City of Rochester
(Monday, Jan. 28, 2013) – Mayor Thomas S. Richards traveled to Albany today to provide testimony to the State Legislature on the Governor’s 2013-14 Proposed Executive Budget. Mayor Richards discussed Rochester’s financial situation in relation to the Governor’s budget proposals, calling the Real Property Tax as the traditional source of funding for cities an “18th century model that is incapable of dealing with 21st century realities.”
Mayor Richards thanked Governor Cuomo and the Legislature for approving the new Tier VI pension plan that will save Rochester millions of dollars in the years ahead. He also thanked them for providing funding that resulted in a $96.2 million award to the Finger Lakes Regional Economic Development Council, noting that this would help with the development of the Midtown Rising site, College Town at the University of Rochester and other projects.
The Mayor also thanked Governor Cuomo and the Legislature for the $15 million one-time spin up in state aid that they provided last year. He also praised the Governor’s stable rate pension proposal adjustment that could save the city up to $21 million. However, the Mayor told the committees that long term changes are needed in the way Upstate cities are funded as a solution to their recurring budget shortfalls. He said cities need more help in the form of increased aid from the state as well as a reduction in the expense burdens placed on them.
The City’s pension payments have increased by $77.5 million cumulatively over the last four years and will be $52 million in the next fiscal year. This amount, when combined with the state mandated payment to the school district, exceeds the City’s entire property tax revenue, plus millions more. This is the structural financial imbalance that most Upstate cities are dealing with. “It’s not a matter of raising taxes,” he said. “A 2% increase in property taxes will produce a little over $3.2 million in a year in which we have a $28 million shortfall. If it weren’t for state aid and the sales tax that pays for everything else, we would have been broke long ago.”
Rochester began its planning for the 2013-14 fiscal year facing a $42.7 million budget gap. By managing and reducing capital expenses, creating a self-insured health care plan where the unions and the City share in the financial risk, instituting an early retirement program and reducing employment, the City has taken these and other pro-active measures to reduce the gap to $27.9 million.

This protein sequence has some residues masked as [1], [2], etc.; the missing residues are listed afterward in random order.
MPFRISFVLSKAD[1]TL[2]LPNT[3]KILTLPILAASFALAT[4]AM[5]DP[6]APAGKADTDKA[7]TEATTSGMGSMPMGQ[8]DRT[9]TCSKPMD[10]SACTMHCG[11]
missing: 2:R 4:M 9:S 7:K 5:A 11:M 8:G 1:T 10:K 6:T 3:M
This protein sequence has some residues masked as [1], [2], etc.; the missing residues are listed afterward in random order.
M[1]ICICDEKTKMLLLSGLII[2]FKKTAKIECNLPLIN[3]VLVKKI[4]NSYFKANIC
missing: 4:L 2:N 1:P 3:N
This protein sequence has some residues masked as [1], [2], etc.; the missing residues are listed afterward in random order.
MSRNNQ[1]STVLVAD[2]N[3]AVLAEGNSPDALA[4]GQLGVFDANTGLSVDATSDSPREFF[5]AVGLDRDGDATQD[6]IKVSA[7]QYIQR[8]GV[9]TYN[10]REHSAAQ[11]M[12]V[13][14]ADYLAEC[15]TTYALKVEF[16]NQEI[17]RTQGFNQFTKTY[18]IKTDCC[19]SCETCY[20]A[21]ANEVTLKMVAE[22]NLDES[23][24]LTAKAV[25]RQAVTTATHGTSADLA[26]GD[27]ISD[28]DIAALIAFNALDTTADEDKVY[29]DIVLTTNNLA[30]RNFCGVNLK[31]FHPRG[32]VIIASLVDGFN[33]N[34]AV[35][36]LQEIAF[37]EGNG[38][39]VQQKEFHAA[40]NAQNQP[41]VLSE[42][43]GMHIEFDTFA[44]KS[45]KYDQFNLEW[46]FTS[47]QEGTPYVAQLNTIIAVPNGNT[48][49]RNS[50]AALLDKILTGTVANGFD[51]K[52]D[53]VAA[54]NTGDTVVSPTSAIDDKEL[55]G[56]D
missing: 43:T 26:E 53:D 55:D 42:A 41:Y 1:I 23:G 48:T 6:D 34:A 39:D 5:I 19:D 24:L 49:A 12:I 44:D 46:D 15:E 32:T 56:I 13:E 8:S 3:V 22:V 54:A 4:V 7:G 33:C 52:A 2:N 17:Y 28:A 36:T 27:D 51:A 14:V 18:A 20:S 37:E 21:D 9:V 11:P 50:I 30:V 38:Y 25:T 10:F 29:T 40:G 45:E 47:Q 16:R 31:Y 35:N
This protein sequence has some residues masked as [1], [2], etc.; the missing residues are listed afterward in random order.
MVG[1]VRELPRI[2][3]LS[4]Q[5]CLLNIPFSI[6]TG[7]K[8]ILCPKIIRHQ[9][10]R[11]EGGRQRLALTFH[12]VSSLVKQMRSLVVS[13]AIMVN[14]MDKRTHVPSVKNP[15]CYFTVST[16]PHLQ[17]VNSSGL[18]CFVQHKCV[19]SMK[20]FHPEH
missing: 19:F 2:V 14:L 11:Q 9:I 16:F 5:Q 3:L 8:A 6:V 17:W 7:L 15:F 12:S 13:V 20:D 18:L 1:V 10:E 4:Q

The Mayor said that while cities’ revenue models have grown antiquated, the demand for services in cities has increased. “Rochester, despite its reputation and general circumstances has some of the highest concentrations of poverty in the country,” the Mayor said. “Since those concentrations are in the cities, we are carrying the load for the whole region. If our citizens don’t get services from us, they don’t get them at all.”
“To be successful in rebuilding Upstate New York, we cannot ignore its cities and their archaic revenue sources,” the Mayor continued. “They are still the centers of economic and social activity. They are still where the people are and they are still where the needs are. Woe unto us if we try to succeed in Upstate New York by ignoring the cities.”
The Mayor suggested that greater investment in cities by the state would protect their significant investments in education and that the state should consider sharing in the City’s expense burdens, specifically its $119.1 million, mandated school payment and its public safety costs. “The state invests billions in education in recognition of the needs of urban children as a result of the environments in which they live,” he said. “It makes no sense to continue to invest so heavily in the school system while allowing the communities in which the children live to deteriorate.”
The Mayor also repeated Rochester’s call for per capita AIM funding to be equal to that of Buffalo’s since “the financial and demographic factors that justify it are now much the same between us,” he said. “This alone would provide Rochester with an additional $41.7 million.”
The Mayor said that while the Governor’s budget proposal had clear advantages and would help cities survive in the short term without doing significant damage to essential services, he said that more investment in cities was needed. “If Upstate cities are to be successful—given their age, given their concentrations of poverty and given all of the demographic issues that we know to be true—we must continue to invest in them and maintain their service levels…and if we back off, they’ll soon deteriorate.”
News Media: For more information, contact City Deputy Communications Director Michael Keane at 428-7135.